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Road accident due to a pancreatic insulinoma: a case report.

Parisi A, Desiderio J, Cirocchi R, Grassi V, Trastulli S, Barberini F, Corsi A, Cacurri A, Renzi C, Anastasio F, Battista F, Pucci G, Noya G, Schillaci G - Medicine (Baltimore) (2015)

Bottom Line: Abdominal computerized tomography and magnetic resonance imaging allowed us to identify and localize the tumor.Insulin-producing tumors may go undetected for a long period due to nonspecific clinical symptoms, and may cause episodes of loss of consciousness with potentially lethal consequences.Robot-assisted procedures can be performed with the same techniques of the traditional surgery, reducing surgical trauma, intraoperative blood loss, and hospital stays.

View Article: PubMed Central - PubMed

Affiliation: From the Unit of Digestive and Liver Surgery (AP, JD, VG, ST, AC), Santa Maria Hospital, Terni; Department of General and Oncologic Surgery (RC, FB, AC, CR, GN), University of Perugia, Perugia; Unit of Internal Medicine (FA, FB, GP, GS), Santa Maria Hospital, Terni; and Department of Medicine (FA, FB, GP, GS), University of Perugia, Perugia, Italy.

ABSTRACT
Insulinoma is a rare pancreatic endocrine tumor, typically sporadic and solitary. Although the Whipple triad, consisting of hypoglycemia, neuroglycopenic symptoms, and symptoms relief with glucose administration, is often present, the diagnosis may be challenging when symptoms are less typical. We report a case of road accident due to an episode of loss of consciousness in a patient with pancreatic insulinoma. In the previous months, the patient had occasionally reported nonspecific symptoms. During hospitalization, endocrine examinations were compatible with an insulin-producing tumor. Abdominal computerized tomography and magnetic resonance imaging allowed us to identify and localize the tumor. The patient underwent a robotic distal pancreatectomy with partial omentectomy and splenectomy. Insulin-producing tumors may go undetected for a long period due to nonspecific clinical symptoms, and may cause episodes of loss of consciousness with potentially lethal consequences. Robot-assisted procedures can be performed with the same techniques of the traditional surgery, reducing surgical trauma, intraoperative blood loss, and hospital stays.

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The dissection of the pancreas.
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Figure 6: The dissection of the pancreas.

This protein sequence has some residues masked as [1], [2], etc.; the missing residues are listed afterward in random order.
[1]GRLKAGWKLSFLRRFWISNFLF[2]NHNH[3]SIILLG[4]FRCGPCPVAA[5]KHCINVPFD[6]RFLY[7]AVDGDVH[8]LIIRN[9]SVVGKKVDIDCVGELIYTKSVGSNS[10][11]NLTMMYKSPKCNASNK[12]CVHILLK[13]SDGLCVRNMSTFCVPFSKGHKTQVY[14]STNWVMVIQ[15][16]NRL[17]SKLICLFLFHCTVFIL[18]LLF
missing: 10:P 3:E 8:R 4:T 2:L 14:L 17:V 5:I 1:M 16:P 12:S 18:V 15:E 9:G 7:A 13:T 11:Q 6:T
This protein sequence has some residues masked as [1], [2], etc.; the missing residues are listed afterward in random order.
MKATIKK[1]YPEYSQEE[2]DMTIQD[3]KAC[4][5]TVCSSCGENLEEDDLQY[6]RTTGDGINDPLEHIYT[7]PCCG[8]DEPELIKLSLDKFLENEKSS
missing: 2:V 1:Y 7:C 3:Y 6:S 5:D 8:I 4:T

Mentions: The patient is in dorsal position with the legs spread. One optical and 3 working robotic trocars are used. A 12 mm extra-port is also placed. It is used by the assistant surgeon in the various surgical phases to introduce the aspirator, mechanical stapler and stitches. Using atraumatic forceps, the stomach is grasped and lifted. A wide opening in the gastrocolic ligament is performed using the Ligasure system. The pancreas is exposed by elevating the stomach and pulling the colon downward with the atraumatic forceps. Once the access in the omental pouch is achieved, the dissection of the splenic artery is performed. The splenic artery is isolated and shown on a loop. Section is performed after placing a hem-o-lok ligation system (Figure 3). The pancreatic isthmus is identified, removed from the portal trunk at the level of the posterior wall, and surrounded by a loop (Figure 4). Section of the pancreas at the level of the isthmus is performed by robotics stapler (Figure 5), and after careful hemostasis the body and tail are dissected using the hook (Figure 6). After dissecting the splenic lower-pole vessels, the spleen is separated from its adhesions with the diaphragm and the stomach. The specimen is positioned in the endo-bag, and a peritoneal lavage is done. Hemostasis is achieved with cautery and compression. A drainage tube is placed in a retrogastric position. The specimen is removed from the abdomen through a 12-mm port (Figure 7). Surgical time was 210 minutes, and the blood loss was 90 mL; no transfusion was performed. Nasogastric tube, urinary catheter, and drainage tube were removed after 24 hours. On the first day, the pain on the Visual Analog Scale (VAS) score was equal to 3, and bowels were open to gas. On the second day, bowel sounds were audible and a liquid diet was started; on the third day, the bowels were open to the feces and a solid diet was started. On the fourth postoperative day, the patient was discharged in good health with proper glucose levels. Histopathological examination of tissues revealed a normal but enlarged spleen of 160 × 135 × 50 mm. In the resected caudal portion of the pancreas, a 14 × 20 mm brownish nodule, apparently capsulated, was present. The omentum included 2 capsulated, brownish red–colored nodules, respectively, 10 and 9 mm in diameter, compatible with accessory spleens. The histological diagnosis was well-differentiated neuroendocrine tumor (NET-G1), limited to the pancreas. No evidence of perineural and angiolymphatic neoplastic infiltration was present. Mitotic index was <1 mitotic figures per 10 high power fields. There was no infiltration of the surgical margins. The immunohistochemical analysis showed chromogranin +, synaptophysin +, NSE +, CD56 +/−, ki-67/MIB1 1%. After 90 days, all symptoms attributable to hypoglycemia disappeared, and plasma glucose and insulin levels were in the normal range.